Wednesday, December 23, 2020

The Invaders: Beachhead & The Experiment

The X-Files gets credit for taking paranormal paranoia mainstream, but Quinn Martin got there first. Keep in mind, his alien infiltration series was created by future low-budget genre master Larry Cohen (It’s Alive, The Stuff), which makes sense, doesn’t it? It is interesting the revisit the two-season series, post-X-Files and post-Men in Black. You can get in at the beginning when Me TV resets their reruns of The Invaders from the beginning, in its super-convenient Time-slot: 5:00 AM, on Sunday mornings.

In the pilot, “Beachhead,” architect David Vincent pulls over exhausted, while driving home late at night from a business conference. Instead of shut-eye, he gets an eyeful of a flying saucer landing. He tries to alert the authorities, but they do their best to discredit him. His partner Alan Landers similarly tries to assure him it was all in his pretty little head. Of course, Vincent has seen too much to forget, so he sets out in search of the witness who contradicted him. In the suspiciously empty town of Kinney, he finds a decommissioned power plant retrofitted for nefarious purposes and Kathy Adams, a widow, whose late husband may have learned too much.

Frankly, all the gaslighting of the first act gets a little boring. However, the scenes in the ghostly looking Kinney are surprisingly cinematic (and impressively helmed by Joseph Sargent). In addition to tapping into the Cold War paranoia of classics like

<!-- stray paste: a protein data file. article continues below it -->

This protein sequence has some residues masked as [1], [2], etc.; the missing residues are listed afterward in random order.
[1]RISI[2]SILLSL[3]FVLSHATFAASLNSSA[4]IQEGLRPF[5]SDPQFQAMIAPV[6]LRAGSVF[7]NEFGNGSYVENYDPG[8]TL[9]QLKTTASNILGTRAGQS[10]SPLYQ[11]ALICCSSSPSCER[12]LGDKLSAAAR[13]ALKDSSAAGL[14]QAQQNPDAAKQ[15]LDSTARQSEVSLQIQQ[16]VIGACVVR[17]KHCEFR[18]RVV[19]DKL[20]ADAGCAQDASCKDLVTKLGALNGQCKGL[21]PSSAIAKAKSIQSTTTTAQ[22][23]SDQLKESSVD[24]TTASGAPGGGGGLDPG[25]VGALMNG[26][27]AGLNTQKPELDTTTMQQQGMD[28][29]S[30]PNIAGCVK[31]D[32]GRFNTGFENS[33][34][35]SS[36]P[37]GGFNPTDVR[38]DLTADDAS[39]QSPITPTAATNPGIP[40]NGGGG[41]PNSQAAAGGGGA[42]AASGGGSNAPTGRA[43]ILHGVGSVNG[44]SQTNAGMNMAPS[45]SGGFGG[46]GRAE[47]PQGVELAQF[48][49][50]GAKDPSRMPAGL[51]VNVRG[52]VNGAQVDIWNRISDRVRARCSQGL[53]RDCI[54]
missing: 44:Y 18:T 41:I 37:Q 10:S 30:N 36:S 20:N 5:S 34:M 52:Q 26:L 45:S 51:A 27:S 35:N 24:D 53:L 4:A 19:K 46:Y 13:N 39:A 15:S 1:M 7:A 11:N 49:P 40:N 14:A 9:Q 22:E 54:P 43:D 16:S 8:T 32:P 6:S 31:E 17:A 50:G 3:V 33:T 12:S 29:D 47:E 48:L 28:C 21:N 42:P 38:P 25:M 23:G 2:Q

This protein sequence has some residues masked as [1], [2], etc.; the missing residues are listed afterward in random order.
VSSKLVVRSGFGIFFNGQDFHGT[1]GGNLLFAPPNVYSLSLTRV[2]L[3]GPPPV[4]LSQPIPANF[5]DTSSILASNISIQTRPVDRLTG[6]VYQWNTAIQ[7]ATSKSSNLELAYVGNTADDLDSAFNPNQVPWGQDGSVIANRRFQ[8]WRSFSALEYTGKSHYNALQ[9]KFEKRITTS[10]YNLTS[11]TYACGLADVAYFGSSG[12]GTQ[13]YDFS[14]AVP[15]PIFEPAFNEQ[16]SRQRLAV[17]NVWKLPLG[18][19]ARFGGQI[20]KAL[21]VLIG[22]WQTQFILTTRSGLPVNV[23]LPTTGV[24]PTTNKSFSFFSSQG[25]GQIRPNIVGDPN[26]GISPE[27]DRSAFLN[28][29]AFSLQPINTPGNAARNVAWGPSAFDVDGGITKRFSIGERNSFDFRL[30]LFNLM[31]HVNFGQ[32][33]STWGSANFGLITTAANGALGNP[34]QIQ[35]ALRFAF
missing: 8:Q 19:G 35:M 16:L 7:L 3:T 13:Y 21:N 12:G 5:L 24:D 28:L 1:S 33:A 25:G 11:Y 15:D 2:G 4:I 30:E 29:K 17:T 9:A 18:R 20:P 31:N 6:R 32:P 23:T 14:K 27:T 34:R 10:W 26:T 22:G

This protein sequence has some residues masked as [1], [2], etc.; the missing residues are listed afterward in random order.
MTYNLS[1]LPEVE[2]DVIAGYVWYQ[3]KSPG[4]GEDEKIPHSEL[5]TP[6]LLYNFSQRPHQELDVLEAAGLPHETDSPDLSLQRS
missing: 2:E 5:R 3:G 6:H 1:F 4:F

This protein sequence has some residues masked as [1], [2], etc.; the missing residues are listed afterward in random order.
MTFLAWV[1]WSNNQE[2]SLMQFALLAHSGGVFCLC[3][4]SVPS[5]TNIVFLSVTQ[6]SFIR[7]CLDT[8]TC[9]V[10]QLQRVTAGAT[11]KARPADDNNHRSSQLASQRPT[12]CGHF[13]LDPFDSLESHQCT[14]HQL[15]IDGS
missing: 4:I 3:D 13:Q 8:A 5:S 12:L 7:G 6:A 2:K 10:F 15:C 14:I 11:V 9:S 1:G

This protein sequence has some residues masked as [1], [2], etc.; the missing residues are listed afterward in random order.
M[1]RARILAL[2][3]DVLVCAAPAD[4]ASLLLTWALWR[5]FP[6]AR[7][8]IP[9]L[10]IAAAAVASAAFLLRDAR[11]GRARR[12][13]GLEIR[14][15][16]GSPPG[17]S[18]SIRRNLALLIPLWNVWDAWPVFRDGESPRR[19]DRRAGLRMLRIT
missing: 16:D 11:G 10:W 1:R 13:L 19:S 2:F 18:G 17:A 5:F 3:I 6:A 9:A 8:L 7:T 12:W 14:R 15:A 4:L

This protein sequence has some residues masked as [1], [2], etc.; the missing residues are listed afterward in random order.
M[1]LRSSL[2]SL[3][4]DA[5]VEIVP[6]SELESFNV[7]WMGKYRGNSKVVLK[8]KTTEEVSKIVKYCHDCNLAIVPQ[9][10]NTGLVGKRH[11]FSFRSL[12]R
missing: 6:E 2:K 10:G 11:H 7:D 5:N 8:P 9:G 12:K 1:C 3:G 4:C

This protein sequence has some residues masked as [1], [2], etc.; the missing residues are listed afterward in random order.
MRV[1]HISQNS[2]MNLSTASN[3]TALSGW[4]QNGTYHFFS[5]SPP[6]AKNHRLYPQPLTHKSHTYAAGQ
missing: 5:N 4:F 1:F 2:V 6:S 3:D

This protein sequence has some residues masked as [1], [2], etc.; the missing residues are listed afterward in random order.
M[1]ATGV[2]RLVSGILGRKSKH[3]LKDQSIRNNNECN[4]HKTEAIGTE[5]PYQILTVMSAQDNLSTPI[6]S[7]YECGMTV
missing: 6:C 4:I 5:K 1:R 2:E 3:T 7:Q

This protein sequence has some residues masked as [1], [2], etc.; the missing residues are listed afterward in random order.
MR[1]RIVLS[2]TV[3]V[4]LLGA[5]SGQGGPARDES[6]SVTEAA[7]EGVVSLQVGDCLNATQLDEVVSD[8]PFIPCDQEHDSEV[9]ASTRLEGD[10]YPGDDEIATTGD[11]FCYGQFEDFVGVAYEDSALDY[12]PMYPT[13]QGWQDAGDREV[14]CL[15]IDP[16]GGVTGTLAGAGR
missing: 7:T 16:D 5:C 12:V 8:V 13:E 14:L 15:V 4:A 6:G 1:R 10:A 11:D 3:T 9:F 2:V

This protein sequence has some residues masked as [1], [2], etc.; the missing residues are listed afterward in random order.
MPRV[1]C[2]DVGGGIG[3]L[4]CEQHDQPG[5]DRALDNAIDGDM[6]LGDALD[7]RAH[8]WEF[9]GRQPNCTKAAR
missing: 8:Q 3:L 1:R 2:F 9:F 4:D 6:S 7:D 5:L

Invasion of the Body Snatchers and Invaders from Mars (which Cohen himself identified as influences), rooted in the loss of individuality and free will, Beachhead also appeals to the mounting anxiety over the vanishing small-town way of life. Here, the insidious aliens represent urbanization as well as Communism.

As Vincent, Roy Thinnes had already perfected the dogged earnestness that would make the lonely crusader a minor genre icon, but he sounds awkwardly overwrought when making his case to others. However, Diane Baker really stands out for her subtly turned guest appearance as Adams.

The stakes quickly increase in the second episode, “The Experiment,” when the aliens blow up an airliner full of passengers in a failed attempt to assassinate Prof. Curtis Lindstrom, who claims to have proof the Invaders are here among us. Naturally, Vincent wants to talk to him, but the aliens are out to get him first. Roddy McDowell’s resemblance to Anthony Perkins serves him well playing Lindstrom’s squirrely son Lloyd, who eventually has some Shatner worthy freak-outs. This episode also starts to establish a groovy 1960s look for the alien technology and d├ęcor, which should be pleasing to sf fans, in a retro kind of way.

Based on the first two episodes,
The Invaders looks considerably ahead of its time and seems to hold up relatively well. Beachhead is particularly recommended in the extended cut that only appeared on DVD. It is nostalgic, yet it still feels timely (albeit, in an unfortunate way, but that’s not a reflection on the show). Recommended for old school alien invasion fans, “Beachhead” airs this coming Sunday morning (12/27) and “The Experiment” airs the next week (1/3), on Me TV. The Invaders is also available on DVD, but it is not readily streamable.